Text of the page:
A coalition formed, fueled by concerned residents, environmental activists, ex-ASARCO employees, and public officials. Several groups participated, including: Get the Lead Out (El Paso); the Sunland Park Grassroots Environmental Group; ACORN (Association of Community Organizations for Reform Now); and the Environmental Center of Juarez. Together, they focused their energies on educating their communities about the dangers of ASARCO’s emissions and opposing the renewal of ASARCO’s air permit. The city of El Paso and State Senator Eliott Shapleigh also opposed the reopening of ASARCO. At the University of Texas students organized their own movement, Students Against ASARCO, to oppose ASARCO's air permit.
To deal with the unexpected resistance to the reopening of ASARCO, the TCEQ scheduled Administrative Court hearings in El Paso. At a 2005 hearing, the attorney for the city of El Paso explained that although the city had supported a previous air quality permit in 1992, new disclosures about soil contamination had required them to change their position and oppose the permit [iii]
In 2005, in the midst of air permit hearings, ASARCO filed for Chapter 11 bankruptcy, citing its environmental liabilities as the primary cause. A Chapter 11 bankruptcy is a corporate reorganization, designed to relieve a company of debts and liabilities so it can stay in production and increase profits. As the bankruptcy court deliberated, ASARCO continued to operate its Arizona mines, its Amarillo, Texas refinery, and its last U.S. smelter in Hayden, Arizona. As part of the bankruptcy process, ASARCO was removed from Grupo Mexico’s control and placed under the authority of a board of creditors which included the company’s main union, the United Steelworkers.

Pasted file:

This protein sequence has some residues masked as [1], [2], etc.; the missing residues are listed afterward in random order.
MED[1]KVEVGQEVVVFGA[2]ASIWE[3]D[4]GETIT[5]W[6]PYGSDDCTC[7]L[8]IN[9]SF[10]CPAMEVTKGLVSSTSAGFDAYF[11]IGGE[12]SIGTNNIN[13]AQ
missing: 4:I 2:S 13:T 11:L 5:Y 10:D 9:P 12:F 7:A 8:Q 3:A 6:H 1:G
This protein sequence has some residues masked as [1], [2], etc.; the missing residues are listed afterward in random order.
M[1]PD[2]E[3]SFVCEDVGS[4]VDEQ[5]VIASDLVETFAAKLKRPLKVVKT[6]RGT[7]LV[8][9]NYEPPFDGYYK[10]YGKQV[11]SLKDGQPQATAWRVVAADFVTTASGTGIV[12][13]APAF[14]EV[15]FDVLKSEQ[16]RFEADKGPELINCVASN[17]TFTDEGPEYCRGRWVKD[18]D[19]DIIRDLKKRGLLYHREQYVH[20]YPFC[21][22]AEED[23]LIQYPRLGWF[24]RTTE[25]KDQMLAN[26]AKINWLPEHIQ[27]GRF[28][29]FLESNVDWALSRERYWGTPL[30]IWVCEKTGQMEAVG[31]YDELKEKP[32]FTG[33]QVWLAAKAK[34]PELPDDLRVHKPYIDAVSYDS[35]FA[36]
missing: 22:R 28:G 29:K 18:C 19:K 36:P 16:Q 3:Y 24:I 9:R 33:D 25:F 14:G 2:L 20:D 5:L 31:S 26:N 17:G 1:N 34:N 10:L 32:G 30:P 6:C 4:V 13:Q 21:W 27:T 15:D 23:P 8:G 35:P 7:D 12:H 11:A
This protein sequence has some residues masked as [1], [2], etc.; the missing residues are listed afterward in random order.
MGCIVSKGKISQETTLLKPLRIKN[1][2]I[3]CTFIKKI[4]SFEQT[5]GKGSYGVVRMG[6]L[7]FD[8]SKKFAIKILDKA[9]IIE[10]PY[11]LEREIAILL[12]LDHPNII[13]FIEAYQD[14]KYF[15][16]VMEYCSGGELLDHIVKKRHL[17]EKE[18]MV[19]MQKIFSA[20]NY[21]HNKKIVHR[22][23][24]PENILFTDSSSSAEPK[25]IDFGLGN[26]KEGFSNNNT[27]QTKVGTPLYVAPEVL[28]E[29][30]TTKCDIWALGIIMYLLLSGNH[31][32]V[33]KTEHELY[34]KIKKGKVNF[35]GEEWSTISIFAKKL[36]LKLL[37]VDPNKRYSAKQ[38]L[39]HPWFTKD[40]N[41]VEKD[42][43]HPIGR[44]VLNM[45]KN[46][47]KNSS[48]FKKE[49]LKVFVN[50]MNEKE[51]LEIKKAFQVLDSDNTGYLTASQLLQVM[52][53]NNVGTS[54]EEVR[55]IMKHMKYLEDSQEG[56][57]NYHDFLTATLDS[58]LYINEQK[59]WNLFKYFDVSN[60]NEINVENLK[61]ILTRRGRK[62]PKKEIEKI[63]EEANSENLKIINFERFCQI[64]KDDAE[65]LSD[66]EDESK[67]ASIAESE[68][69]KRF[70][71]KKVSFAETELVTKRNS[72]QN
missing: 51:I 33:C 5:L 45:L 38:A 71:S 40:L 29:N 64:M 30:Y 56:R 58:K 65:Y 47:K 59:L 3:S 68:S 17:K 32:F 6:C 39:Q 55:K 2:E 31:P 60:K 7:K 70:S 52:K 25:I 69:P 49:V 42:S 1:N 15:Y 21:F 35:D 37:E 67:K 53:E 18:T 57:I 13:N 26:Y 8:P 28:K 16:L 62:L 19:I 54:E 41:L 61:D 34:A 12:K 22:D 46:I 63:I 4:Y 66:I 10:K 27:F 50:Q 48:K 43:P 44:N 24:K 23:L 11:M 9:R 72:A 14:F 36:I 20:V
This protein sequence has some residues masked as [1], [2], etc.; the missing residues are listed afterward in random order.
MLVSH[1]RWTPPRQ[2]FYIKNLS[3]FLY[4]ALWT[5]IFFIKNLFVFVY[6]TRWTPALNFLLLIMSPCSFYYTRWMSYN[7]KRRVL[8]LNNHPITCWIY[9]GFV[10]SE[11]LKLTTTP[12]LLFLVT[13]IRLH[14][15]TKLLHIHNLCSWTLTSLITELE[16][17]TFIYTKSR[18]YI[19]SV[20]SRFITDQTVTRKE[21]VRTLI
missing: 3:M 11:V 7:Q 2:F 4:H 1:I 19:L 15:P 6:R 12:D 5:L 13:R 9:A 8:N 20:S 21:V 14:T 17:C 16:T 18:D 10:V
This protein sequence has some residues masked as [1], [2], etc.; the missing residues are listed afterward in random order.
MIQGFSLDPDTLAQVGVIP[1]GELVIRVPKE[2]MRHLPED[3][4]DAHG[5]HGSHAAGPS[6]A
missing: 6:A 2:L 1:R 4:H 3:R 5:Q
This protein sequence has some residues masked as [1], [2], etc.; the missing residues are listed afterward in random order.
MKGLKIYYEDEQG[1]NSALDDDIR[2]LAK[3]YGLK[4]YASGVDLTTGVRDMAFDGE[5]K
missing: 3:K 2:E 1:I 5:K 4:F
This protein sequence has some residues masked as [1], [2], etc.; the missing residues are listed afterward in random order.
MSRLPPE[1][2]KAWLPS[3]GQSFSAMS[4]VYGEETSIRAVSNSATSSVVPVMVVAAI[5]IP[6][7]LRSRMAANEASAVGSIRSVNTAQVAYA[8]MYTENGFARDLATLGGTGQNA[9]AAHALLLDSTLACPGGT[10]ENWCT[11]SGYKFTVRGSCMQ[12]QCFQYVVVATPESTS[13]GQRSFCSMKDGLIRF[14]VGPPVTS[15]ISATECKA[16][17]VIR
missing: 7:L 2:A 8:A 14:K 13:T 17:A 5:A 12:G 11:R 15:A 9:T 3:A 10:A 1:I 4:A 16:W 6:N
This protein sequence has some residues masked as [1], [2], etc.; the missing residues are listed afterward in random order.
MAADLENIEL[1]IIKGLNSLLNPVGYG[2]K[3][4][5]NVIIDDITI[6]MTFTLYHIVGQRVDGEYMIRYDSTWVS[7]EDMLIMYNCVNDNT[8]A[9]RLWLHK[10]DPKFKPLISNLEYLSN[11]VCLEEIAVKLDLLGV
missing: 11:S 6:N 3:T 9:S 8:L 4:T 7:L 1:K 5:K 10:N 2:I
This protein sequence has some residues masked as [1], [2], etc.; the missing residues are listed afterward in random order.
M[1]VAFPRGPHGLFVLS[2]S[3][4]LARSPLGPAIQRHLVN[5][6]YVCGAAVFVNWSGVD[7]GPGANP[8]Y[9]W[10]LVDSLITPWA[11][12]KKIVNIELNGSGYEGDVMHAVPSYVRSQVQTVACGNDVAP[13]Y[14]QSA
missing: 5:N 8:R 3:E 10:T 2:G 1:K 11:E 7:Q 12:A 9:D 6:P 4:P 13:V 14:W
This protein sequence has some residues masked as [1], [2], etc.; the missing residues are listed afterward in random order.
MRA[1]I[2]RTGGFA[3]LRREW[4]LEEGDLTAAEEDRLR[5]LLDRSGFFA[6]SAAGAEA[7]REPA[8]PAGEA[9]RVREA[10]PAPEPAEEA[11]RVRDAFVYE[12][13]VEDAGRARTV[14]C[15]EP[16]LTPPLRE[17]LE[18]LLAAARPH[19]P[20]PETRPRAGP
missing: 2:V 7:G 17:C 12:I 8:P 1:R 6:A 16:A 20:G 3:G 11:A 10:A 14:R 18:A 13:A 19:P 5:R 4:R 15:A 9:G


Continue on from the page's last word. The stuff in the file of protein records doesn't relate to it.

In October 2005 the Texas Administrative Court issued a non-binding ruling that ASARCO had failed to prove it would decrease its emissions if granted a new air permit. The court recommended that the TCEQ reject ASARCO’s air permit application.
In January 2006 the Sierra Club released a study linking ASARCO's emissions to soil contamination on both sides of the U.S. Mexico border. The study, conducted by Michael Ketterer, Professor of Chemistry at Northern Arizona University, took 97 soil samples in El Paso, Anapra, and Ciudad Juarez, and concluded that the lead found in the soil had the same “fingerprint”” (lead isotope ratio) as the lead in ore received at the. smelter from ASARCO’s Santa Eulalia mine. In May 2007, as the campaign to keep ASARCO closed gained momentum, the El Paso City Council voted unanimously to oppose the reopening of ASARCO. In June 2007 public officials from El Paso, Sunland Park and Ciudad Juarez met at Monument One, the international area alongside the Rio Grande River, and signed a resolution opposing the renewal of ASARCO's air permit.
In 2006 researcher and teacher Heather McMurray exposed ASARCO's practice of "sham recycling." McMurray was able to obtain a copy of an EPA confidential memo that detailed ASARCO's systematic processing of hazardous waste from its subsidiary, Encycle, in Corpus Christi, to its El Paso and East Helena Montana smelters. Ms. McMurray explained: